IT’S mid-June, and the temperature has reached 40 degrees Celsius on the outskirts of Samarkand, an ancient city in Uzbekistan, where a team of Chinese and Uzbek archeologists is busy excavating a large tomb of the ancient Yuezhi people.
Caravans along the ancient Silk Road carried China-made silk, tea and porcelain west, and brought back white pepper, carrots and horses.
Now, the modern Belt and Road will play an important role in facilitating opportunities for both Chinese and non-Chinese alike, as well as helping the outside world understand and enjoy the charm of Chinese culture.
From tomorrow the two-day Belt and Road Forum for International Cooperation will be held in Beijing.
Instead of silk and tea, today Chinese traditional medicine, martial arts and language have now become the country’s most valuable cultural treasures in the eyes of many.
Peru has embraced Chinese culture ever more as the two countries developed their economic, trade and social ties in the past decade. Chinese martial arts and acupuncture are popular with Peruvians and act as windows to a distant culture.
Master Juan Vasquez, 63, has traveled to China over 20 times, with each trip furthering his study of tai chi.
Vasquez has been training in diverse martial arts since he was 17 but tai chi has been his favorite, because he thinks it has “more complete and deeper” cultural and philosophical meaning than other martial arts.
In 1992, Vasquez met the great Chinese master Chen Zhengfei, the 11th generation master of Chen-style tai chi, and became his disciple.
After practicing four hours per day for over 40 years, Vasquez has gained international renown. He has been crowned a Peruvian champion multiple times.
Since 1994, Vasquez has taught Chen-style tai chi in Lima and has gathered over 100 disciples, ranging from children under 10 to seniors over 80.
Among them, Marleni Calcina has been training for 13 years. She says after “feeling great stress” at work and in her life, it is tai chi that teaches her the value of “going slowly.”
“My transformation began with tai chi, which helped me gain peace and inner harmony,” Calcina says. “For me now, practicing tai chi is like speaking with my soul.”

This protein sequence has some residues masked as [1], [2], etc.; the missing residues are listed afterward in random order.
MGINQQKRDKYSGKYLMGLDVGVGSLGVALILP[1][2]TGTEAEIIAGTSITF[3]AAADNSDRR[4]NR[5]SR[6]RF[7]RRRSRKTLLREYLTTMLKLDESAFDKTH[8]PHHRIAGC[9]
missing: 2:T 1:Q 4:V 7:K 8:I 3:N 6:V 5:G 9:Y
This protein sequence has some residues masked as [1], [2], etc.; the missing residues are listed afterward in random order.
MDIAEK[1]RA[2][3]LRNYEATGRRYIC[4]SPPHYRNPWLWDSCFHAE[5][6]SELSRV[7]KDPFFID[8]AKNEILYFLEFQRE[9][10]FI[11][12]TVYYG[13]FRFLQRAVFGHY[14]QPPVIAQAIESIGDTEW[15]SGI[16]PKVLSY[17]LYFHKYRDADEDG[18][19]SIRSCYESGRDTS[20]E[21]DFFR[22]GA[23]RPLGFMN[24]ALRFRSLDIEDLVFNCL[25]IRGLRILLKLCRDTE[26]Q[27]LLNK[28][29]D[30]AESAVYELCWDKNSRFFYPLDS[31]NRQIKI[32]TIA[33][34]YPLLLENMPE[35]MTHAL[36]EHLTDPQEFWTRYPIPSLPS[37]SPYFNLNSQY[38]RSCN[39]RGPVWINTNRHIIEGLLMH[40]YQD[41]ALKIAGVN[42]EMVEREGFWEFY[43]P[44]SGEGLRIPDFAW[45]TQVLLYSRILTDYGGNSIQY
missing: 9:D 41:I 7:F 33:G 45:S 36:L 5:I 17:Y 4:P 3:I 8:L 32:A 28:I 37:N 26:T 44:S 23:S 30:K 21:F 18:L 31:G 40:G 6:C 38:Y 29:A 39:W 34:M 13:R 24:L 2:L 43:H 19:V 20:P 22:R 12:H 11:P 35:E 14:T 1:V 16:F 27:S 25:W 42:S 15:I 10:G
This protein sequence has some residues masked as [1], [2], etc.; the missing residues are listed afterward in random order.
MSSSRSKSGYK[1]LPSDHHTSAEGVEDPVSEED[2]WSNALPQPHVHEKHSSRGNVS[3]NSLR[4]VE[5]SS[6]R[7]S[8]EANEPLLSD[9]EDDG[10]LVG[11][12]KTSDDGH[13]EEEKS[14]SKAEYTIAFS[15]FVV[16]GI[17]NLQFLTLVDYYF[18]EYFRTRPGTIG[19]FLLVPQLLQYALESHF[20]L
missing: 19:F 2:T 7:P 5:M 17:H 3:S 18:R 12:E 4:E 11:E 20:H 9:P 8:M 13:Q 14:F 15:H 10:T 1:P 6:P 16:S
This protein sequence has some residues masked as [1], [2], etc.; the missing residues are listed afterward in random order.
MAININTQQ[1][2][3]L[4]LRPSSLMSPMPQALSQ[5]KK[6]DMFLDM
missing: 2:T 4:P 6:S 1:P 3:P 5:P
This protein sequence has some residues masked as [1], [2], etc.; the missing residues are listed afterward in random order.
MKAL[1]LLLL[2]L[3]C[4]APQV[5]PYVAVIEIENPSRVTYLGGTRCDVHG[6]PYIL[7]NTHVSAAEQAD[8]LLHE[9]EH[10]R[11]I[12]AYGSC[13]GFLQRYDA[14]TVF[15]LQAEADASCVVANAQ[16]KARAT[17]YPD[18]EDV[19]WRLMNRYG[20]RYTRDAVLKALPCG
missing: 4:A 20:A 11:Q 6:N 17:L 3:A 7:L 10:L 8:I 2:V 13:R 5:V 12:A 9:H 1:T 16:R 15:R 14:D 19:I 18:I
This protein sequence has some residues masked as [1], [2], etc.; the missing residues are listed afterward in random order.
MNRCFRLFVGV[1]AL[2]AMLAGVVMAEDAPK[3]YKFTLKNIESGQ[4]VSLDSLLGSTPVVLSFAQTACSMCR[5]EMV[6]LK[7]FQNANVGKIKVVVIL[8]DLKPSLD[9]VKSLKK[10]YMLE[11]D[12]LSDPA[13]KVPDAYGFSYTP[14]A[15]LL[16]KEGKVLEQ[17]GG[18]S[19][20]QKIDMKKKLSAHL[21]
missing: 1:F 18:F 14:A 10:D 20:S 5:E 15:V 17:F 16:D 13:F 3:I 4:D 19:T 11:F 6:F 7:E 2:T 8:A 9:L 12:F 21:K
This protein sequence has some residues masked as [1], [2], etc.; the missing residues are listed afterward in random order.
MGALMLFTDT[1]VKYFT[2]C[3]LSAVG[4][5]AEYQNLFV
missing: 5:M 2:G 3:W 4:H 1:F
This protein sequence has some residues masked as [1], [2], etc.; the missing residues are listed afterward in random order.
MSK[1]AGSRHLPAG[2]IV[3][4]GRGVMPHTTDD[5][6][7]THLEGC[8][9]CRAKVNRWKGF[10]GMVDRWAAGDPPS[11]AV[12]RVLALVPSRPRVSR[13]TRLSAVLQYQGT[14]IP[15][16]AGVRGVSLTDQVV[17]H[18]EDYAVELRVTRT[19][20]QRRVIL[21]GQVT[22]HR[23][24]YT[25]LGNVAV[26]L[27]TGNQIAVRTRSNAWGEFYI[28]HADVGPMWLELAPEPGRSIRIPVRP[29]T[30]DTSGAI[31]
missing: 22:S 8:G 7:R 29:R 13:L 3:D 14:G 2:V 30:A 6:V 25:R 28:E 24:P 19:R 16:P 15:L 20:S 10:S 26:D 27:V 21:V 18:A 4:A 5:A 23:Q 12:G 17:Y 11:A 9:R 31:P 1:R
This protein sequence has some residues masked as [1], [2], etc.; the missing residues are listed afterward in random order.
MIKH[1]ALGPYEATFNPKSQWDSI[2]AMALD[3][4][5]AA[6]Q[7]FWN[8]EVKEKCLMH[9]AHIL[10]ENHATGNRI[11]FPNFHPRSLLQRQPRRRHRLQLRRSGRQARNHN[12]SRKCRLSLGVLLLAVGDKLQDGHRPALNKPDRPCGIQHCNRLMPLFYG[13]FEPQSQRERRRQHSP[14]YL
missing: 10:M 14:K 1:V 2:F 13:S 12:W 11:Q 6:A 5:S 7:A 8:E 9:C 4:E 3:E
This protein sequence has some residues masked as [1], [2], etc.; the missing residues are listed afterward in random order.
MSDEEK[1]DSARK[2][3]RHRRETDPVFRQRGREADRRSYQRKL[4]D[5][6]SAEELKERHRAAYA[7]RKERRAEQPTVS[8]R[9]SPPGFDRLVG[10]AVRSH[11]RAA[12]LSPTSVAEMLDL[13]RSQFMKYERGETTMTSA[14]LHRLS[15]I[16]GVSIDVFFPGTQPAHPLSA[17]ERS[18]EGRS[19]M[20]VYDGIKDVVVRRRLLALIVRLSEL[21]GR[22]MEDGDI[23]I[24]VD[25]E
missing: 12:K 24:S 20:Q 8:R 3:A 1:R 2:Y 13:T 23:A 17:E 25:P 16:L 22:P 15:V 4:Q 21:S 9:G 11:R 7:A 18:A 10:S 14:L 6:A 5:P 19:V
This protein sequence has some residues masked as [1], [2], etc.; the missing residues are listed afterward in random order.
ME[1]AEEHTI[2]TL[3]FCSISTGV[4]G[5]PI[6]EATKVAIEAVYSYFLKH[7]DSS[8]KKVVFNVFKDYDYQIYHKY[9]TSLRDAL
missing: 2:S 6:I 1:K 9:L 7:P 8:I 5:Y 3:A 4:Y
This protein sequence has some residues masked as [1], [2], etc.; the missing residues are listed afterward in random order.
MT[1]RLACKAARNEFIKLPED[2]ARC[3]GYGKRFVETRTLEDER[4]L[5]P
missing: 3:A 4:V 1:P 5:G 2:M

Suheir Subhi finally got some relief from her chronic shoulder and neck pain, thanks to the treatment that originated thousands of miles away and dates back centuries.
Subhi, a 40-year-old advertising professional who commutes daily to and from work, is one of the patients receiving care from Ousama Habiballah, the first and only Palestinian in the West Bank city of Ramallah to have had formal training in traditional Chinese medicine.
For almost two months, doctor Habiballah has been providing Subhi with weekly 40-minute sessions of acupuncture, cupping and therapeutic massage at his one-room practice in an alternative medicine clinic inside an office tower in downtown Ramallah.
The combination of treatments helps stimulate circulation and the flow of qi, or energy flow, and restore balance in the body, thereby reducing pain and fatigue.
“I feel the tension is greatly reduced. The muscles are more relaxed; the shoulders are more relaxed; the neck is more flexible,” Subhi says. “There’s a big difference.”
Habiballah, in his early 30s, graduated from the University of Traditional Chinese Medicine in Beijing in 2011. He takes an average of six patients a day at his practice, which has been in business for almost three years.
His dream is to open a comprehensive center in the West Bank for Chinese philosophy and medicine.
“I think that this center can promote the Chinese methods of therapy to heal problems,” Habiballah says.
Bridge of communication
For 87-year-old Peruvian sinologist Guillermo Danino, China’s Belt and Road Initiative means stronger cultural and humanitarian ties between China and Latin America.
Danino, who has made it his lifelong mission to introduce Chinese culture to Latin American people, has created courses in four prominent universities in Peru. His love affair with Chinese culture started more than 30 years ago. A professor of literature and linguistics, Danino was invited by the Chinese government to teach Spanish grammar and other subjects to the teachers at Nanjing University in Jiangsu Province.
Yet for Danino, what changed his life was translating ancient Chinese poetry, which also led to his biggest achievement in introducing Chinese culture to the Spanish-speaking world.
He became interested in Chinese poetry when he was given “100 poems from the Tang Dynasty,” a selection from the golden age of Chinese poetry.
The translation, published in 1996, became the first collection of Tang Dynasty (AD 618-907) poetry translated from Chinese into Spanish.
Danino made further forays into Chinese history, ancient essays and folk stories, and wrote about his daily experiences in China. Altogether, he has published more than 20 Spanish-language books on China.
Danino’s “most important work so far” is the Encyclopedia of Chinese Culture published in 2013 and containing more than 600 entries.
Danino urges Chinese people to study traditional culture and introduce its core values to the West.
“I would like to tell you, hundreds and thousands of Chinese descendants and overseas Chinese, be proud of your culture and your motherland!” he says. “Please don’t stop learning, promoting and spreading Chinese culture.”